Anneke Mahler

Obituary of Anneke Charlotte Mahler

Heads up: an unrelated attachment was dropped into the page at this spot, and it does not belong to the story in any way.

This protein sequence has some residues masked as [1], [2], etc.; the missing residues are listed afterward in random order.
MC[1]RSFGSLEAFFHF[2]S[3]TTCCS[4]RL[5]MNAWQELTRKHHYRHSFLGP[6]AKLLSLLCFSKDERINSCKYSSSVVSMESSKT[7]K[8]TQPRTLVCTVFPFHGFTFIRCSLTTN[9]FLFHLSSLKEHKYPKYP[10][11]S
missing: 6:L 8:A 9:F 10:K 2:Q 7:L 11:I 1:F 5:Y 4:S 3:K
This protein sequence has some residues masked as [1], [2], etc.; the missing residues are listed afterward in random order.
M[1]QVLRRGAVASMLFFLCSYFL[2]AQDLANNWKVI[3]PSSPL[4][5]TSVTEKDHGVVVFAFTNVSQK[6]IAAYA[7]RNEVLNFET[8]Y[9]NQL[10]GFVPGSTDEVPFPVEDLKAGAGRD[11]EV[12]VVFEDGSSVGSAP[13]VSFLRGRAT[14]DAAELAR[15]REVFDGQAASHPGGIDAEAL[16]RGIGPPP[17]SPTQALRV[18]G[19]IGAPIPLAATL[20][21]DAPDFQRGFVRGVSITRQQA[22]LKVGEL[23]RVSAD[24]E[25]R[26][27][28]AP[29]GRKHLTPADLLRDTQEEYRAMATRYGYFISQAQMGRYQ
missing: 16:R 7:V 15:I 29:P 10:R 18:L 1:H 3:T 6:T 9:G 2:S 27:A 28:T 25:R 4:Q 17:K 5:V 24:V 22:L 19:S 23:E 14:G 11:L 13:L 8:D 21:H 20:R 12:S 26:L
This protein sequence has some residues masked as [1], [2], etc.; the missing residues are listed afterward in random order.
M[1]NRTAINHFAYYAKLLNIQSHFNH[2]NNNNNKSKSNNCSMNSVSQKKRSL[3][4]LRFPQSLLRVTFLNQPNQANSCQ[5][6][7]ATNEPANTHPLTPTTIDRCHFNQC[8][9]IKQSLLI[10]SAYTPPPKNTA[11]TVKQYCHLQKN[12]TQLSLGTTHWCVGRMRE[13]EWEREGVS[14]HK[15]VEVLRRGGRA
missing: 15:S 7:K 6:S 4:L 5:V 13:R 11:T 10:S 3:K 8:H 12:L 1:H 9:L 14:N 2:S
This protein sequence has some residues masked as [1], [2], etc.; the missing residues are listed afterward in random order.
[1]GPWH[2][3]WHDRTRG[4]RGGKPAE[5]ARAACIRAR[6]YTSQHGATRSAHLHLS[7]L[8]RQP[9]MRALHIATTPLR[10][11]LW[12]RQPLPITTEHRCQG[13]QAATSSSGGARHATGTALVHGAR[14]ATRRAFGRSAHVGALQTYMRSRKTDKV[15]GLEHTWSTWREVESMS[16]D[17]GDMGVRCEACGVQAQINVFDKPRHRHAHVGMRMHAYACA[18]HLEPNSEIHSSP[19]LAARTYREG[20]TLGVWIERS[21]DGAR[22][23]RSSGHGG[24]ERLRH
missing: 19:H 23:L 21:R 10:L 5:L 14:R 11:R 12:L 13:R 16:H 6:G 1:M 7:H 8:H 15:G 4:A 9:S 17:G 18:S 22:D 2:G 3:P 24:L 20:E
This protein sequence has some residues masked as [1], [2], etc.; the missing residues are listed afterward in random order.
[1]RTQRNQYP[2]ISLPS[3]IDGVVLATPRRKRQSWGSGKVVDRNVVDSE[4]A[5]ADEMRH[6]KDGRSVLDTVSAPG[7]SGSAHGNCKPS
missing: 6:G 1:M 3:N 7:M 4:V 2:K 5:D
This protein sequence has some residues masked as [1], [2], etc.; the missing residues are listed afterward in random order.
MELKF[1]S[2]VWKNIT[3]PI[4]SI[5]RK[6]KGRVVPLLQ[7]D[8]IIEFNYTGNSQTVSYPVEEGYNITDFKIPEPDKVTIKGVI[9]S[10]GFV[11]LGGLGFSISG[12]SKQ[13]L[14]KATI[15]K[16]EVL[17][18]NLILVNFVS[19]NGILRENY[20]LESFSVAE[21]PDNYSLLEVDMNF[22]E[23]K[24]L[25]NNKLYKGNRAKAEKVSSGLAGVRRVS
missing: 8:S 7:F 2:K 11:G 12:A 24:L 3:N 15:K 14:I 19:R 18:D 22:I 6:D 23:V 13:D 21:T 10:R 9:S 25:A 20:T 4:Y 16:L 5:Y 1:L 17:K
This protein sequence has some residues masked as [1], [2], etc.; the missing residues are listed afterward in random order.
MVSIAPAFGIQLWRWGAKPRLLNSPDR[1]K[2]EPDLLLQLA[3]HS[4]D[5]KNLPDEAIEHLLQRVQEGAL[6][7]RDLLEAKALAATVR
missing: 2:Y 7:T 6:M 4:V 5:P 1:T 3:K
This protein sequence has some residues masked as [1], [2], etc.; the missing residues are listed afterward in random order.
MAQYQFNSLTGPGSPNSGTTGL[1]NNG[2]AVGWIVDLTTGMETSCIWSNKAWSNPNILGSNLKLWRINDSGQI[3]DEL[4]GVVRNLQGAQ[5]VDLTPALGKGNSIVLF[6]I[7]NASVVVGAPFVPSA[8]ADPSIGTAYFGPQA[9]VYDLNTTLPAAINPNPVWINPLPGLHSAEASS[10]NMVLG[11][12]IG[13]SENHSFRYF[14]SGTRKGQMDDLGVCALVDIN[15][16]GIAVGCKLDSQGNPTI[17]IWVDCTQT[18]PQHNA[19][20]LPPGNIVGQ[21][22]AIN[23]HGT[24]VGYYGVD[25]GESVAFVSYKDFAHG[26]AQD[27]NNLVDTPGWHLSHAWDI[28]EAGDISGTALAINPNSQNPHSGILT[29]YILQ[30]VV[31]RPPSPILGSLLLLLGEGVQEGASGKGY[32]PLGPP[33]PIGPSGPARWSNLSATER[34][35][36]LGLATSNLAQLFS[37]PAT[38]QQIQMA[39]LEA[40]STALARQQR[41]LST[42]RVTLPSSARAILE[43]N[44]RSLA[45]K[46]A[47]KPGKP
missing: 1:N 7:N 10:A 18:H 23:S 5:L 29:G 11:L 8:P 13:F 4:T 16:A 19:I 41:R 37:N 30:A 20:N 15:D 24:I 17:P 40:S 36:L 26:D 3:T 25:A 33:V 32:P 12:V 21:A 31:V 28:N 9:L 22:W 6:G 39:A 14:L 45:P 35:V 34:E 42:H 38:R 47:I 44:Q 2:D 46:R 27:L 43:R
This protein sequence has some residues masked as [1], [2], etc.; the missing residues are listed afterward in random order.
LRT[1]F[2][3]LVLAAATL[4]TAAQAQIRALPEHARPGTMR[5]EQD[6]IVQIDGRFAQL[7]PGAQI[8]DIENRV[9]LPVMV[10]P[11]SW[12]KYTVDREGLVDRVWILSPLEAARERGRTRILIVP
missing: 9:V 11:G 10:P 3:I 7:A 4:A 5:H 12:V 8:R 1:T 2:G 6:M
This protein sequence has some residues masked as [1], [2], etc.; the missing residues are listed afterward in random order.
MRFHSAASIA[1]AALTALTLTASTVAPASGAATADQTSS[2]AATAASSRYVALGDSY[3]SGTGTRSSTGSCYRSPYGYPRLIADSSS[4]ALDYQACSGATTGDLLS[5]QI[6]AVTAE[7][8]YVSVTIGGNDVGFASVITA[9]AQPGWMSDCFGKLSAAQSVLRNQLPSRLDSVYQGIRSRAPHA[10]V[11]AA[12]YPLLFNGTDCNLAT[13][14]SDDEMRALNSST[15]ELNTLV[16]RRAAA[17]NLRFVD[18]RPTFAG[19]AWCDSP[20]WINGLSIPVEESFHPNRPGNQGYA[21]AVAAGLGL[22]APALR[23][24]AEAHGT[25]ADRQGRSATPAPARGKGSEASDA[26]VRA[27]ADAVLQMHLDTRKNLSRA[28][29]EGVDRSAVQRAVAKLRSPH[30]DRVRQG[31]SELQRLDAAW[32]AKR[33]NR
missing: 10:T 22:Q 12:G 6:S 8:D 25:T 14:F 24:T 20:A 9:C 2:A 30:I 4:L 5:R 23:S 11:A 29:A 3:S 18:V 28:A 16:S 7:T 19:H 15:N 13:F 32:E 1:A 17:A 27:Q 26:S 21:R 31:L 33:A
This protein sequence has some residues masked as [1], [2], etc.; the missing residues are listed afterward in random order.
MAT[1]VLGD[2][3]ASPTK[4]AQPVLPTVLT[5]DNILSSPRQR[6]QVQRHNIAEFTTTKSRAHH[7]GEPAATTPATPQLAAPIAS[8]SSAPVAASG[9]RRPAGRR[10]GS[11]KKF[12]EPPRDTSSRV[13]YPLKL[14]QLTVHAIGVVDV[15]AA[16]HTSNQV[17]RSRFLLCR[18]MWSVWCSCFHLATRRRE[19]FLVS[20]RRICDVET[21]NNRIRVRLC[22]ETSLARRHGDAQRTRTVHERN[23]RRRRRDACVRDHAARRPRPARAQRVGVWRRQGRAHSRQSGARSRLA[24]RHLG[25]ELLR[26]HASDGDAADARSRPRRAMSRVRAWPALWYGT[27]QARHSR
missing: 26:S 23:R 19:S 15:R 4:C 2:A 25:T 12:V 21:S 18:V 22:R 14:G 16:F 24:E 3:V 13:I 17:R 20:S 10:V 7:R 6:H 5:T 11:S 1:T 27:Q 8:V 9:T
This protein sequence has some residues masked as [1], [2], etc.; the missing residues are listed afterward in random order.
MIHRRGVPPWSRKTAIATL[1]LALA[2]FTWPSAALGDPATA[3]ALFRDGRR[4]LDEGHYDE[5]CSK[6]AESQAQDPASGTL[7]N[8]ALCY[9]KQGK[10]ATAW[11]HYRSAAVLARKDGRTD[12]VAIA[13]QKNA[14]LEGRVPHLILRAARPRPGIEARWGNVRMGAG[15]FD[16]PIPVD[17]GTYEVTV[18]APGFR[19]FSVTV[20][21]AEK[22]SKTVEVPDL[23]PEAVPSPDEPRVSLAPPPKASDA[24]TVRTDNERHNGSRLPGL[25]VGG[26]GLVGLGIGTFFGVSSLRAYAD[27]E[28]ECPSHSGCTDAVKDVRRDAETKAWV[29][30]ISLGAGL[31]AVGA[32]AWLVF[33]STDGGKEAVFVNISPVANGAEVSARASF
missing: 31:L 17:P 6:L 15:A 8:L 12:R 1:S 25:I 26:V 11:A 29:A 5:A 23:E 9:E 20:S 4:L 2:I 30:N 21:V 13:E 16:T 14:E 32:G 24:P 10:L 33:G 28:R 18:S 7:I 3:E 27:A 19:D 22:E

Anneke Charlotte Mahler April 20, 1922 â€" October 1, 2012 The time has come for our mother, Anneke Charlotte Mahler, to leave us and this earthly existence behind. At age 90, she has lived a very full life, having experienced the many great joys and sorrows, triumphs and disappointments life presented. Anneke was born in Indonesia on April 20, 1922 to Dutch parents, and spent her early childhood on an Indonesian sugar plantation that was managed by her father. There, she especially enjoyed talking to and playing with the plantation workers and their childrenâ€"being able to communicate with them better than her parents since she was able to speak the different dialects/languages of the workers. During her teenage years, she and her three siblings were separated, usually in pairs, and sent to various families who cared for them during their middle and high school years. This, for the most part, was a very difficult time for her; however, it may very well have served to build both character and independence, characteristics which all who knew her noted and appreciated. During her post high school studies, she was offered a spot as a triathlon competitor in the 1936 Olympics hosted by Hitler, but she declined. She demonstrated talent in a number of creative areas as well, among them acting and drawingâ€"having participated in plays and exhibits and having illustrated, among other things, a book which unfortunately was later lost. She eventually became a nurseâ€"just in time for the warâ€"and worked as an RN during WWII. She was a member of a very close-knit groupâ€"the special kind of closeness only extremely difficult times can fosterâ€"of seven nurses. These friends managed to find solace and laughter during the worst of times. Also during the war, Anneke served in the underground helping to surreptitiously smuggle medicine, supplies, and messages to Jews in hiding, and to help others escape to unoccupied territoryâ€"surviving a number of spine-chilling close calls. She also tried to locate and free her parents, who were held in concentration camps, which she was eventually able to do. She lost, however, her closest brother, Edward, during the war, and missed him terribly throughout the rest of her life. During the days of exuberance just after the war, sheâ€"like so many young couples at that timeâ€"got married after an extremely short courtship, in her case of only 11 days. Her family had lost everything, and she and her husband, Pag Bisschop, immigrated to the United States just after the war to start a new life in the new world. The young couple had two children: a daughter, Ingrid, born 2 years before immigrating to the US and a son, Peter, born two years after. Anneke continued in nursing while bringing up her childrenâ€"something not so common for a woman in those days. She also found time to pursue her creative interests, especially as an artist, demonstrating a wonderful talent in pen and ink drawing, pencil drawing, and oil painting. She and her husband parted ways after 11 years, another courageous act at a time when divorce was tabooâ€"often causing her to be ostracized by her peersâ€"and continued to bring up her children alone. In 1964, to help relieve her son from environmental allergies, she sold her belongings in New Jersey, packed up her car, and drove cross-country with her two children (leaving at 4 AM each morning so her children could continue to sleep in the car for most of the trip, and driving until the early afternoon, so they could swim in a motel pool before dinner and bed) to Tucson, Arizonaâ€"without a friend or job in the area. She successfully found work, made friends, took care of her children’s needs, and eventually even bought a houseâ€"one of her great dreamsâ€"there. During the latter part of her life, she was able to see both of her children graduate from university and marry; was able to relish and help care for her three grandchildren: Maryke, Cassandra, and Jeff Bisschop; was able to revel in her three great-grandchildren: Vaniel, Cody, and Sebastian; and was able to enjoyâ€"for many yearsâ€"her home and art. Sadly, she suffered from a rare muscular disease which slowly but surely caused her lose the use of her muscles, including her hands and fingers, which tragically rendered her unable to do what she loved so much, her art. Life can be hard, very hard, especially towards the end, but, a life well loved is a life well lived. And she loved and was loved dearly.
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